Using pediatric cancer stem cells, Sanchez-Diaz et al. [37] showed that miR-181c regulate cell proliferation and the cell cycle, probably by affecting the Notch signaling pathway and the bone morphogenetic protein (BMP) pathway. Becker et al. [33] demonstrated that under the influence of anabolic steroids, miR-181c was down-regulated in bovine liver and might lead to uncontrolled proliferation in the liver.

To our knowledge, no study has investigated the effect of diabetes and vitamin D on the function of miR-181C in endothelial cells.

As mentioned above, these three miRNA that were down regulated in a diabetic environment were significantly up-regulated after addition of calcitriol. To the best of our knowledge, this is the first demonstration of the effect of calcitriol on the expression of these three miRNA under diabetic-like conditions in HUVEC.

In order to determine the potential genes involved in HUVEC exposed to a diabetic-like environment and calcitriol, we analyzed the predicted target genes of these 3 miRNA (miR-15a, miR-20b and miR-181c).

Seven predicted targets of the 3 deregulated miRNA were chosen for further analysis of the molecular pathways. In Figure 3, we observed that the target genes KLF9, KLF10, and KLF6 are directly and indirectly (via TXN, JUN and FOS) bound to TXNIP and to IL8 and correspond to immune, defense and metabolic biological processes. After calcitriol was added to the cells, we observed a down-regulation in KLF9, KLF10, KLF6, TXNIP and IL8 expression. These findings were negatively correlated with the miRNA expression patterns and therefore support their function.

Kruppel-like factors are members of the zinc finger family of transcription factors that regulate cellular differentiation and tissue development [38, 39]. KLF9 is a transcriptional regulator that is highly expressed in the rat brain, kidney, lung, and testis and regulates uterine endometrial cell proliferation, adhesion and differentiation [40, 41]. Panda et al. [42] showed that in Ishikawa cells (an endometrial adenocarcinoma cell line), miR-200c increased cell proliferation through KLF9 repression.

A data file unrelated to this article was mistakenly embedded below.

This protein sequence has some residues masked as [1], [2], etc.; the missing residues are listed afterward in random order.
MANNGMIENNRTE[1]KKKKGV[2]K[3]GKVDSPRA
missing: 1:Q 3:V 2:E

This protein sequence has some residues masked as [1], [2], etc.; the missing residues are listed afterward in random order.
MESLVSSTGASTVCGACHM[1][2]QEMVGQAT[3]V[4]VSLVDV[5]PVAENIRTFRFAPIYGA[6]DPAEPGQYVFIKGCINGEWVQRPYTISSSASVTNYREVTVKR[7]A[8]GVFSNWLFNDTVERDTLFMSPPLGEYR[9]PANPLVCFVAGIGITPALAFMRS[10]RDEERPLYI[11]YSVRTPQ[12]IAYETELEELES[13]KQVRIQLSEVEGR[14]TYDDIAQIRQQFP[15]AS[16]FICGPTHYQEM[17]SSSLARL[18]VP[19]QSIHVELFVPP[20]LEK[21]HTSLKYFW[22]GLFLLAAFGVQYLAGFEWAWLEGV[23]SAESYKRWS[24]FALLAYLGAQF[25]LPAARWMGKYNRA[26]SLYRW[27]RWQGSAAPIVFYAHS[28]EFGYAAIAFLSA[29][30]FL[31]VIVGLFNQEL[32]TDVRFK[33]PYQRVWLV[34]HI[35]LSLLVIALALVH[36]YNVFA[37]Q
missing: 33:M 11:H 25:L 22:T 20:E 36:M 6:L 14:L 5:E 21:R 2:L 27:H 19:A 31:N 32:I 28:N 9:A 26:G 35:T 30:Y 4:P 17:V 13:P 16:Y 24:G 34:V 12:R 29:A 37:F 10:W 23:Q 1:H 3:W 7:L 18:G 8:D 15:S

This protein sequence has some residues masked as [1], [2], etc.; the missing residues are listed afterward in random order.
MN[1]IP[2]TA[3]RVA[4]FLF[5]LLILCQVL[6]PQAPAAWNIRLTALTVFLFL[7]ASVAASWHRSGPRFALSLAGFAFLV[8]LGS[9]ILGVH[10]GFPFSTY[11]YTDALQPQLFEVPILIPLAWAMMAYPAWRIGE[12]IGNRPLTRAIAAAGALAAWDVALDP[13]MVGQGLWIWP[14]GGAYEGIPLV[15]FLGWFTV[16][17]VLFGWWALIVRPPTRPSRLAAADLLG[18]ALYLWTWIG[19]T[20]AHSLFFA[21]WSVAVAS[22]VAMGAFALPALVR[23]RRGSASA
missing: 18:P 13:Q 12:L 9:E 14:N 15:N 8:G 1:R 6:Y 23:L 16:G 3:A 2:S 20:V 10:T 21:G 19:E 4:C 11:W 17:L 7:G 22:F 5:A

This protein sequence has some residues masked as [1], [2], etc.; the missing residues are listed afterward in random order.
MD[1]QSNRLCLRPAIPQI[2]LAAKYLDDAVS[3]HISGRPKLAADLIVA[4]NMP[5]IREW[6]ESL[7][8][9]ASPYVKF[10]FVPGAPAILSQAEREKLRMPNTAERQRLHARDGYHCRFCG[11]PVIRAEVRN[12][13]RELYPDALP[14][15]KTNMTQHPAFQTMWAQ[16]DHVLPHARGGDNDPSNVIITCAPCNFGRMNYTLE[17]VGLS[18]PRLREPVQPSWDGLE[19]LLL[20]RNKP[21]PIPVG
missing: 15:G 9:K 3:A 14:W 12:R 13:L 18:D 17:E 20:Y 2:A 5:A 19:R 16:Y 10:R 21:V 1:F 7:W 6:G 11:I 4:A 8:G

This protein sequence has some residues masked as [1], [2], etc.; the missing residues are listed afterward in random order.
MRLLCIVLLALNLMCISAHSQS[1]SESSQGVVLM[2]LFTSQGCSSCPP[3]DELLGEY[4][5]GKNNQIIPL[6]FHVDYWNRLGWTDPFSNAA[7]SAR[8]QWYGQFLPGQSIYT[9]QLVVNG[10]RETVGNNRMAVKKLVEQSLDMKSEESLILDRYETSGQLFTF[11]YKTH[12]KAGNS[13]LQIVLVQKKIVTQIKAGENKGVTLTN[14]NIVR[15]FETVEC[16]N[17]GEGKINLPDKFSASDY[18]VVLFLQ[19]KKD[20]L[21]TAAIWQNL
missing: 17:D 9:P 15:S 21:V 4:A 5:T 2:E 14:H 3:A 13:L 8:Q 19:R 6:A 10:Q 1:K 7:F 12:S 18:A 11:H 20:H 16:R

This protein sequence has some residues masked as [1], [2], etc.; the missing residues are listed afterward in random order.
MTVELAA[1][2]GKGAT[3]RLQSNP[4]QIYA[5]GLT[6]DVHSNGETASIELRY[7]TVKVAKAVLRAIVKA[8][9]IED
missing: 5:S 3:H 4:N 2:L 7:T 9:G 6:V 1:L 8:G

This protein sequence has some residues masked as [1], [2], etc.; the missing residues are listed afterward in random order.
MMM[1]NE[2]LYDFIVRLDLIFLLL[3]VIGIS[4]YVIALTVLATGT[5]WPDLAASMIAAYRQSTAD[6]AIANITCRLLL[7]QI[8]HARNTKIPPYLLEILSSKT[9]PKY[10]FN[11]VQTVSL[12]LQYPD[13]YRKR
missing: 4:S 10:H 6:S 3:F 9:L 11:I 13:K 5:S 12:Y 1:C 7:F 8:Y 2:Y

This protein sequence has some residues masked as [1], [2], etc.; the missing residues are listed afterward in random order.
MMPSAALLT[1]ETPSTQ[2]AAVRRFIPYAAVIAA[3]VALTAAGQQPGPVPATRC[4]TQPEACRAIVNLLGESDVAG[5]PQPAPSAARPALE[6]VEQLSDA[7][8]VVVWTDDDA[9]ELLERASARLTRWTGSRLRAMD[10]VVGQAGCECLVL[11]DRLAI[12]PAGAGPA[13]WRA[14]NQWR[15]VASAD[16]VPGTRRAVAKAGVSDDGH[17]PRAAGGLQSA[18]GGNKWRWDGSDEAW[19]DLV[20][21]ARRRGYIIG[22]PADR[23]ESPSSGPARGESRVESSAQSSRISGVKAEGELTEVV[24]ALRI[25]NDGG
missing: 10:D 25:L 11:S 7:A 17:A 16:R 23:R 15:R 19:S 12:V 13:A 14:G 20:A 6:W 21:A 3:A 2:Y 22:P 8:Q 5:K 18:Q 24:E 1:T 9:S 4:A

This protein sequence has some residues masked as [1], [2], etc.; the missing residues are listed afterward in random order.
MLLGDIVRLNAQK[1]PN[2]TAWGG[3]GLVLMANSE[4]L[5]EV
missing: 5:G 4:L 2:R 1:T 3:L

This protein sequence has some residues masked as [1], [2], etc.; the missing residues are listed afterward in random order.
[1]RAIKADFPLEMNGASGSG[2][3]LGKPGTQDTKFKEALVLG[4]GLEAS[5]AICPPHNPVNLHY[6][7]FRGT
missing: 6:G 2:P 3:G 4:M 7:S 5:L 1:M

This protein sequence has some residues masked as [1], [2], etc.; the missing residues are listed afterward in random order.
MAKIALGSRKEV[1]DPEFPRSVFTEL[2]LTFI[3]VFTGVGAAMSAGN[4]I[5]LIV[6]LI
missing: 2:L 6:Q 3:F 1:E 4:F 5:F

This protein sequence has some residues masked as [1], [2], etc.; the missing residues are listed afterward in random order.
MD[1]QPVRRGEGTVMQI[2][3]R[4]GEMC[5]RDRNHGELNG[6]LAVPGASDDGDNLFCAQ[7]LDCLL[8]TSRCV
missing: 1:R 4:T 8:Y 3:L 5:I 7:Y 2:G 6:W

KLF10 plays a major role in mediating the effects of TGF-β through regulation of the Smad signaling pathway. It regulates gene transcription, inhibits cell proliferation, induces apoptosis and plays a role in activating the inflammatory response, including stress-induced inflammation, leading to increases in cardiovascular diseases, autoimmune abnormalities and DM [43]. Yang et al. [22] showed that KLF10 induced endothelial cells to facilitate a possible pathway for TGF-β and regulated COX-1, which affects platelet aggregation. Using microarray gene expression, we demonstrated that in vascular smooth muscle cells, KLF10 was up-regulated under diabetic conditions and down-regulated after calcitriol was added [17]. In this study, calcitriol had also a beneficial effect on KLF10 mRNA expression in HUVEC exposed to a diabetic environment.

KLF6 is one of the KLFs that are reportedly expressed in endothelial cells and is considered a damage-response factor [38, 39, 44]. KLF6 promotes tissue remodeling due to its ability to activate genes that are members of the TGF-β signaling pathway, which are implicated in vascular remodeling, tumor metastasis and apoptosis [39, 43]. Qi et al. [45] demonstrated that KLF6 was induced by high glucose concentrations (30 mmol/l equivalent to 600 mg/dl) in human kidney cells and binds to the TXNIP promoter region. In addition, in an in vivo study in diabetic rats, they showed that KLF6 and PPAR-γ (localized downstream of KLF6) play a key role in the regulation of TXNIP expression in the development of diabetes mellitus. The KLF target genes that were analyzed in this study and were found to be modified by a diabetic-like environment and calcitriol might provide unique information on the function of these transcription factors in endothelial cells and may be the basis of attractive research in the future in the field of DM in animal models and humans.

TXNIP is stimulated by high glucose concentrations. It is well-demonstrated that it promotes oxidative stress and apoptosis in several types of cells, including endothelial cells [15, 46, 47]. In this study, we showed that TXNIP mRNA expression in cultured HUVEC was up-regulated following exposure to a diabetic-like environment, while no significant changes was observed after the addition of calcitriol. IL8 is produced in several tissues, as well as in endothelial cells upon infection, inflammation, ischemia and trauma [48]. We found that diabetic-like conditions stimulate the expression of this inflammation-related protein and that the addition of calcitriol had a beneficial effect on its expression.